Thank you, Mr. Chairman. Like Bill Poole, in searching for words that describe developments since our last meeting I kept coming back to “ho-hum.” We’ve had some mixed readings, as is almost always the case, but no really big positive or negative surprises. And maybe, just maybe, we should allow ourselves to be pleased with that. I’m generally comfortable with the most likely path and composition of output and spending laid out in the Greenbook. If we get 3½ to 4 percent growth over the next several quarters, we should continue to make gradual progress on pushing the unemployment rate lower, and those sectors where the recovery has lagged should show improvement.
I also would not quibble with the conclusion that recent inflation data suggest no immediate threat of a troublesome run-up in broad price indexes. While I don’t want to do anything to reinforce the label that Al Broaddus gave me at his farewell lunch as the remaining “hawk” in the group, I would point out that some mainstream outside inflation forecasts still have a decidedly upward tilt. When it comes time to choose the words for our statement today, I hope we will resist the option of using language that gives too much emphasis too quickly to the last couple of months of better inflation data.
Perhaps the most interesting dimension to our most recent economic data and our projections for coming quarters is in the area of employment and the labor markets. We spent a good bit of time in preparation for this meeting thinking through some of the same possibilities that are addressed in the Greenbook’s “less room to grow” alternative scenario. My labor economists concluded that, if the recent decline we’ve seen in the labor force participation rate is permanent—and making certain other assumptions about population growth and immigration—it seems entirely possible that employment growth in the range of only 100,000 per month, on average, would be sufficient to maintain the unemployment rate at its current level. We’ve done better than that recently and, hence, the continued decline in the unemployment rate. This job growth is far below the heady claim of the Council of Economic Advisers now on everyone’s mind that the tax cuts would create 300,000 new jobs per month. It is also far below the job growth incorporated in the Greenbook’s baseline projection for 2005. I make these points only to suggest that, as is the case with many of the other variables with which we work, there are probably sizable error bands around our estimates of future job growth. And those estimates could have important implications for the notions of slack, the room our economy has to grow, and ultimately price pressures.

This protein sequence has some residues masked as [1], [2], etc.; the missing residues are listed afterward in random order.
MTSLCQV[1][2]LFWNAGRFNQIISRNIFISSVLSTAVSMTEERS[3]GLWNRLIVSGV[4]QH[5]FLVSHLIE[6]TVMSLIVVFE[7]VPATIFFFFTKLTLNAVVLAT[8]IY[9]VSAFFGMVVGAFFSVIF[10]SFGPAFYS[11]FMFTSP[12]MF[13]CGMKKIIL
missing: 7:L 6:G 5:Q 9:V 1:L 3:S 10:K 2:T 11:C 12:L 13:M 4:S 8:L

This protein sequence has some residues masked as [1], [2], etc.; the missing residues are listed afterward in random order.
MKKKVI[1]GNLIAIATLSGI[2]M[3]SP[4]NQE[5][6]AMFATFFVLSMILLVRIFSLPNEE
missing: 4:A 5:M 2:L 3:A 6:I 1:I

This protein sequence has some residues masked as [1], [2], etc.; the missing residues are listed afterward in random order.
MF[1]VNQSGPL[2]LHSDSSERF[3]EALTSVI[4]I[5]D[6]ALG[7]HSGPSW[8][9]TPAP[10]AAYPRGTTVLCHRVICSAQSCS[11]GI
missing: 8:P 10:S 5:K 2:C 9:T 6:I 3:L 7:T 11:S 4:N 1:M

Developments in our region don’t shed much light on policy issues today. My director from the corporate executive office of UPS in Atlanta, their chief financial officer, characterized the growth in their business as relatively solid though not quite as strong as earlier in the year. And members of the small business advisory group that I met with last week reported some of the same spottiness and uneasiness that has shown through in other sources of information. Reports from our contacts note that, while the effects of the three hurricanes that hit our area were severe in the affected areas and will likely show through in some of the state level data, the economic disruptions are expected to be short-lived. Higher insurance deductibles and adequate flood coverage may have a negative impact on consumer spending in the short run, but we know from past experience that reconstruction outlays will probably make up for the temporary slowdown. Damage to agricultural areas may take a while longer to mend, and fortunately, this is a traditionally slow time of the year for tourism in Florida.
Looking ahead to policy considerations, as we almost all have come to do, I think recent developments have met the hurdle for staying on the policy path embraced at our last meeting. Assuming things continue to unfold in roughly the manner described in the Greenbook forecast, I hope we will stay on the path of gradually removing more of the policy accommodation. I think we should give considerable weight to the possibility of unintended consequences and distortions in resource allocation from policy stimulation that remains in place for an extended period of time. Should we at some point find that the economy has less room to grow than we thought and inflationary pressures begin to build, in my view we will be in a better position if we have gotten to a more neutral policy setting. Thank you, Mr. Chairman.